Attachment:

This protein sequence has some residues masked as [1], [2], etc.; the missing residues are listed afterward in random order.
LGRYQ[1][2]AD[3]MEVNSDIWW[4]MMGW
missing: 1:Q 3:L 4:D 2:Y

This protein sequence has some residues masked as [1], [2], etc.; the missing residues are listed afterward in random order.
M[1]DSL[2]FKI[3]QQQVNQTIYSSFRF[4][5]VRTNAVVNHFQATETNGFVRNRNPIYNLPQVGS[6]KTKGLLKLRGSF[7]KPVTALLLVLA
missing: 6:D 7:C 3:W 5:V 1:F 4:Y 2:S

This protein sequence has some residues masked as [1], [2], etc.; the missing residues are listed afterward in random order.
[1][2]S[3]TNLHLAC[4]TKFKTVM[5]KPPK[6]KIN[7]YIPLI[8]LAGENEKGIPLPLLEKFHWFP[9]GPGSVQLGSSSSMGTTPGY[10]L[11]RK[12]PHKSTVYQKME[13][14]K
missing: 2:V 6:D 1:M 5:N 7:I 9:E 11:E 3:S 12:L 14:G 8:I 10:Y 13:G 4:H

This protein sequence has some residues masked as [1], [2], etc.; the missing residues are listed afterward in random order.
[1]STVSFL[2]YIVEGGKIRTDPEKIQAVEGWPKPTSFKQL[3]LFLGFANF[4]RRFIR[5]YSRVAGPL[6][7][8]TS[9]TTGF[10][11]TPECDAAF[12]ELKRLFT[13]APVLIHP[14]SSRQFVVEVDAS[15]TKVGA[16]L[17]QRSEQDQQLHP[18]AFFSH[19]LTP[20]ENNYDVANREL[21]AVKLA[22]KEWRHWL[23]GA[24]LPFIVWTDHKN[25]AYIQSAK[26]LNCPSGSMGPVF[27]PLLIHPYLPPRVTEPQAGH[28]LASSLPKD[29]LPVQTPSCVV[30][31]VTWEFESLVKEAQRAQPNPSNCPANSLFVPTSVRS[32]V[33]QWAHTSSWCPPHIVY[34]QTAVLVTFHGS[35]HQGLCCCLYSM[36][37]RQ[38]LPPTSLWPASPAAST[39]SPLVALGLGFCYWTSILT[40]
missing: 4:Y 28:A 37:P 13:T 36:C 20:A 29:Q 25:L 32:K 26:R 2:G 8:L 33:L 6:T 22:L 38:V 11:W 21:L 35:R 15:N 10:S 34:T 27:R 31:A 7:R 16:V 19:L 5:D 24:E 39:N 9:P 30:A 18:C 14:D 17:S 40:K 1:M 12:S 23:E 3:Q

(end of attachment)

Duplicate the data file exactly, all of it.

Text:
This protein sequence has some residues masked as [1], [2], etc.; the missing residues are listed afterward in random order.
LGRYQ[1][2]AD[3]MEVNSDIWW[4]MMGW
missing: 1:Q 3:L 4:D 2:Y

This protein sequence has some residues masked as [1], [2], etc.; the missing residues are listed afterward in random order.
M[1]DSL[2]FKI[3]QQQVNQTIYSSFRF[4][5]VRTNAVVNHFQATETNGFVRNRNPIYNLPQVGS[6]KTKGLLKLRGSF[7]KPVTALLLVLA
missing: 6:D 7:C 3:W 5:V 1:F 4:Y 2:S

This protein sequence has some residues masked as [1], [2], etc.; the missing residues are listed afterward in random order.
[1][2]S[3]TNLHLAC[4]TKFKTVM[5]KPPK[6]KIN[7]YIPLI[8]LAGENEKGIPLPLLEKFHWFP[9]GPGSVQLGSSSSMGTTPGY[10]L[11]RK[12]PHKSTVYQKME[13][14]K
missing: 2:V 6:D 1:M 5:N 7:I 9:E 11:E 3:S 12:L 14:G 8:I 10:Y 13:G 4:H

This protein sequence has some residues masked as [1], [2], etc.; the missing residues are listed afterward in random order.
[1]STVSFL[2]YIVEGGKIRTDPEKIQAVEGWPKPTSFKQL[3]LFLGFANF[4]RRFIR[5]YSRVAGPL[6][7][8]TS[9]TTGF[10][11]TPECDAAF[12]ELKRLFT[13]APVLIHP[14]SSRQFVVEVDAS[15]TKVGA[16]L[17]QRSEQDQQLHP[18]AFFSH[19]LTP[20]ENNYDVANREL[21]AVKLA[22]KEWRHWL[23]GA[24]LPFIVWTDHKN[25]AYIQSAK[26]LNCPSGSMGPVF[27]PLLIHPYLPPRVTEPQAGH[28]LASSLPKD[29]LPVQTPSCVV[30][31]VTWEFESLVKEAQRAQPNPSNCPANSLFVPTSVRS[32]V[33]QWAHTSSWCPPHIVY[34]QTAVLVTFHGS[35]HQGLCCCLYSM[36][37]RQ[38]LPPTSLWPASPAAST[39]SPLVALGLGFCYWTSILT[40]
missing: 4:Y 28:A 37:P 13:T 36:C 20:A 29:Q 25:L 32:K 26:R 2:G 8:L 33:L 6:T 22:L 38:V 11:W 21:L 35:R 15:N 10:S 34:T 27:R 31:A 7:R 16:V 19:L 5:D 24:E 39:N 9:P 30:A 18:C 14:D 17:S 40:K 1:M 12:S 23:E 3:Q